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Literacy basic to social justice.



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M239/2001 17 August 2001

LITERACY BASIC TO SOCIAL JUSTICE

Student outcomes, particularly in literacy and numeracy, are set to further improve with Commonwealth Government funding of $1.4 billion over four years, the Minister for Regional Services, Territories and Local Government, Senator Ian Macdonald, said today.

Speaking at the National Education and Employment Forum in Brisbane, Senator Ian Macdonald said that literacy was the single most important social justice issue in education and went to the heart of educational disadvantage.

"The Literacy and Numeracy Plan has already shown outstanding results. According to recently released nationally comparable figures, the percentage of children in Year Three and Year Five reaching the nationally agreed reading standard went up by around 14 percentage points between 1996 and 1999," said Senator Macdonald.

Groups targeted for assistance with literacy and numeracy include rural and Indigenous students and those with a disability or learning difficulties.

The budget provides an additional $1 billion (or $1.65 billion including ABSTUDY) over four years to improve educational opportunities for Indigenous Australians.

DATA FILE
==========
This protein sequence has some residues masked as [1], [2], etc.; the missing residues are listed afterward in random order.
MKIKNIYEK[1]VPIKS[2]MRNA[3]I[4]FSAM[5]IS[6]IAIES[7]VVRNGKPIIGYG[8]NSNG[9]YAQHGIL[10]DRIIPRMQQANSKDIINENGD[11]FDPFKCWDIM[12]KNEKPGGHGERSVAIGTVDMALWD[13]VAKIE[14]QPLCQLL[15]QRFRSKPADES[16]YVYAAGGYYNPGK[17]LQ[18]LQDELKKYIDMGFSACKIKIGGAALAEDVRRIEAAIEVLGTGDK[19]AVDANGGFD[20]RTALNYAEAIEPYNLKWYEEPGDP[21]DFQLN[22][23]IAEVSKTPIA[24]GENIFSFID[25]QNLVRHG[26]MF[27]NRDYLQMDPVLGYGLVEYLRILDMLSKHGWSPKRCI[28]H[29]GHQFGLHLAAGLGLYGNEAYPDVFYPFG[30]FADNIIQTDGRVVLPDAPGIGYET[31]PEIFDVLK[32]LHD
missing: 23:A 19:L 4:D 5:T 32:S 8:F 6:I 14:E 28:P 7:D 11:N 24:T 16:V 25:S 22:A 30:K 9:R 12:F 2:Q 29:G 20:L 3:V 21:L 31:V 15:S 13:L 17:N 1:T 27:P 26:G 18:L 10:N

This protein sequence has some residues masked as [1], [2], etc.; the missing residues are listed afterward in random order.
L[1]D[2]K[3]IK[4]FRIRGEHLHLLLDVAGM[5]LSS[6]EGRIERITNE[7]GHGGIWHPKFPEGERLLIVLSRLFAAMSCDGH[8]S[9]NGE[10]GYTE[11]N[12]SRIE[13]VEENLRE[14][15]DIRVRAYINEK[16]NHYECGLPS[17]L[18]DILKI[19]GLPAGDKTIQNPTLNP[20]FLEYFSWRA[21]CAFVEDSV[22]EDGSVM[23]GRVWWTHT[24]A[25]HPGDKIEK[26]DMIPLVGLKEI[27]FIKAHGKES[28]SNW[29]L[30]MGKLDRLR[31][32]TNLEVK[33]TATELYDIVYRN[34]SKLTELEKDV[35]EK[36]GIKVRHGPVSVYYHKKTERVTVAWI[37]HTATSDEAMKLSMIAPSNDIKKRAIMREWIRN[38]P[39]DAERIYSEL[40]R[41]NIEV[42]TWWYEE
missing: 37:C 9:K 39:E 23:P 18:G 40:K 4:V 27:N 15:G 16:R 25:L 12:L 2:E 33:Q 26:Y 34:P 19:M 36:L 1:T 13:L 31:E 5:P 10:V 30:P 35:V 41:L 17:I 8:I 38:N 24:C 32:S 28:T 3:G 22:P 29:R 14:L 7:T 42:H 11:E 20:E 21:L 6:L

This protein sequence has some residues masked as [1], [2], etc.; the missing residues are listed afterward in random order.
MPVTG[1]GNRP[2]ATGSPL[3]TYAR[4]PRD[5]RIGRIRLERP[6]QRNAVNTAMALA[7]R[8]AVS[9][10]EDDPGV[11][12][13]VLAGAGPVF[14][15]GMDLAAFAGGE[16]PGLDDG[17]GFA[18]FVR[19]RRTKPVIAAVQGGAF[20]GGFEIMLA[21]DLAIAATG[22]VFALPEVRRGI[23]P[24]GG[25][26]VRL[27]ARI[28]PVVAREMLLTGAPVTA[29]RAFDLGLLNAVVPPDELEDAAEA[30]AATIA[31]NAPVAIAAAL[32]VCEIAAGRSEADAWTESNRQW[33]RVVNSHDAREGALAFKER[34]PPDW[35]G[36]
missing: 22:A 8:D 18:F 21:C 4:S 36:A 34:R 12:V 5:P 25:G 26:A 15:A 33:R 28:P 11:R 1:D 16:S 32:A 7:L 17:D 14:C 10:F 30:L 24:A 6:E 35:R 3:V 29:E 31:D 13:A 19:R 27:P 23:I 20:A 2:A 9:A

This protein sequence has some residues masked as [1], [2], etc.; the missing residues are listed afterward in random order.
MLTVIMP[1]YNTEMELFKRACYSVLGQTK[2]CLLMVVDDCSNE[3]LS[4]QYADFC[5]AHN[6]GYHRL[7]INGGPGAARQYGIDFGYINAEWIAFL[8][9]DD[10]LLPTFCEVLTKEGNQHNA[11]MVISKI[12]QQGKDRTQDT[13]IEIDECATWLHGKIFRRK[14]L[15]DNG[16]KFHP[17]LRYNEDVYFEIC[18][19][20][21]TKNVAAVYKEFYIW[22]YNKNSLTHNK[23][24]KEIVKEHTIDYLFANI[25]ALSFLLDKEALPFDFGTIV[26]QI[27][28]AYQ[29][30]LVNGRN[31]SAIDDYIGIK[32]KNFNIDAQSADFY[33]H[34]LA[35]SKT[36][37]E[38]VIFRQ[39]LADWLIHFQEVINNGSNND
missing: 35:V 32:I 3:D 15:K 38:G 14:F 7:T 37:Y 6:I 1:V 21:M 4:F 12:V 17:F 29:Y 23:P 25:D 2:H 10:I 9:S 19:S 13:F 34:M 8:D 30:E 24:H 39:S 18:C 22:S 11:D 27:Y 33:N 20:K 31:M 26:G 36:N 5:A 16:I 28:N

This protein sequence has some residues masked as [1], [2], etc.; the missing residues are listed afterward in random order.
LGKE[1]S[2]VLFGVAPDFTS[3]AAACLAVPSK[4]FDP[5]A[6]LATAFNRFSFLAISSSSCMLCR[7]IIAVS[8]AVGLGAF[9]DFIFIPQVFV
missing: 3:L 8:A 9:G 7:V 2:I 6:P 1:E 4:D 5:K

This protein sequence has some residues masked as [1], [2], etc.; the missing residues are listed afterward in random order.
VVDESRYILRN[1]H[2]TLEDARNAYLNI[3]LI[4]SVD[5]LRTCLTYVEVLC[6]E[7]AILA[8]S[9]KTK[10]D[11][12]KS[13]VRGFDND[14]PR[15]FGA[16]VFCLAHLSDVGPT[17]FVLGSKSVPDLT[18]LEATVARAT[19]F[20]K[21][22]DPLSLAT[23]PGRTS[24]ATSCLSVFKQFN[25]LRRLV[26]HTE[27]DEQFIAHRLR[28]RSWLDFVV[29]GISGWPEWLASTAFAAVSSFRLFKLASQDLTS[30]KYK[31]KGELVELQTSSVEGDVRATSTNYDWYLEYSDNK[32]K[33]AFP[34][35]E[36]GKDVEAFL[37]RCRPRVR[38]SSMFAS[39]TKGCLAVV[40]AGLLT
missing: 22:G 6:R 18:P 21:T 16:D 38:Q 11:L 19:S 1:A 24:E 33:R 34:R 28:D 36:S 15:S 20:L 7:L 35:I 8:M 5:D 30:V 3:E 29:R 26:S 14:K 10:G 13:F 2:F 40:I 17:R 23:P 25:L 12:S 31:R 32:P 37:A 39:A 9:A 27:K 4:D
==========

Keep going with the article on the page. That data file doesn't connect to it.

"Funding for Indigenous education will remain at record levels for the next four years, emphasising the Government's firm commitment to achieving better outcomes for Indigenous people.

"There has been a dramatically improved reading performance for a number of Indigenous students, increased retention rates, and higher Indigenous participation in vocational education and training," said Senator Macdonald.

The Commonwealth Government and other stakeholders have put into action a number of strategies to help young people make the right choices about their futures, including vocational education in schools and New Apprenticeships.

"Our success is evident in the remarkable growth in the number of students participating in vocational education programmes at school. Numbers have gone up almost six-fold since 1995, to over 150,000 students last year.

"New Apprenticeships are a success because they provide a nationally recognised qualification as well as work experience. New Apprenticeships are now available in over 500 occupations in an increasing range of industries - from systems analysis to boilermaking," said Senator Macdonald.

Senator Macdonald's comments were made while representing the Minister for Education, Training and Youth Affairs, Dr David Kemp, at the National Education and Employment Forum.

Media Contact: David Moore 0417 774 724